a question for polishbear: I would be interested in hearing your explanation of why the vast majority of cultures in the world, present and past, believed in some higher deity.

-- Posted by doodle bug on Mon, May 23, 2011, at 9:27 AM

I'm with CPB and doodle bug there: one person claiming to "know" does not speak for me. I hear no one making apologies yesterday or today either. That was one person attempting to stir up controversy just as PolishBear is trying to do on this blog by demonstrating his/her "open-minded" and egocentric thought processes. (those are my words, no one elses) Polish, you might make your argument that the Christian only has one source from which he/she makes all of his/her claims, but that one source has stood some fairly rigorous scrutiny. To say that there is no prophecy is a difficulty statement to make as the Christian's book demonstrates clearly that prophecy was made in the Old Testament and then actually carried out through the birth and life of Jesus. If you like the Beatles so much, listen to "Let It Be". I think some of the inspiration for that song came from the aforementioned book. Moreover, a co-writer of that song was none other than John Lennon.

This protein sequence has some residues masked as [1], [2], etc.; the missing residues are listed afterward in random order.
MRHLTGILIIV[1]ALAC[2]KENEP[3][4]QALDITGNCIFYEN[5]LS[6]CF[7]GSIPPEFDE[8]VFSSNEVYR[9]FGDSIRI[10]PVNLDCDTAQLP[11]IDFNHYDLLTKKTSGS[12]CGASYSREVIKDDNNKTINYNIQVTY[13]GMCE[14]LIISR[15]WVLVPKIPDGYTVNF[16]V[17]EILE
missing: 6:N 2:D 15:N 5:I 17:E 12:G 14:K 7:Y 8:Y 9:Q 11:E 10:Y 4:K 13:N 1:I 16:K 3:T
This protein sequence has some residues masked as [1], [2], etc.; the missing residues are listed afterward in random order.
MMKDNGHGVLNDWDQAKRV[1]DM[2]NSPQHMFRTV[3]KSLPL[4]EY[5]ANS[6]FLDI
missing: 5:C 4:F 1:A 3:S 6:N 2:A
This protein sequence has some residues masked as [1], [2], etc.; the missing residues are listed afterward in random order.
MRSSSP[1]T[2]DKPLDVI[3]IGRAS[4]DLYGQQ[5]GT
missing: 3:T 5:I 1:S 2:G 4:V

-- Posted by speak-e-z on Mon, May 23, 2011, at 2:57 PM

Disregard the 'y' on "difficult".

-- Posted by speak-e-z on Mon, May 23, 2011, at 3:37 PM


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Dawn Cribbs
Dawn of a New Day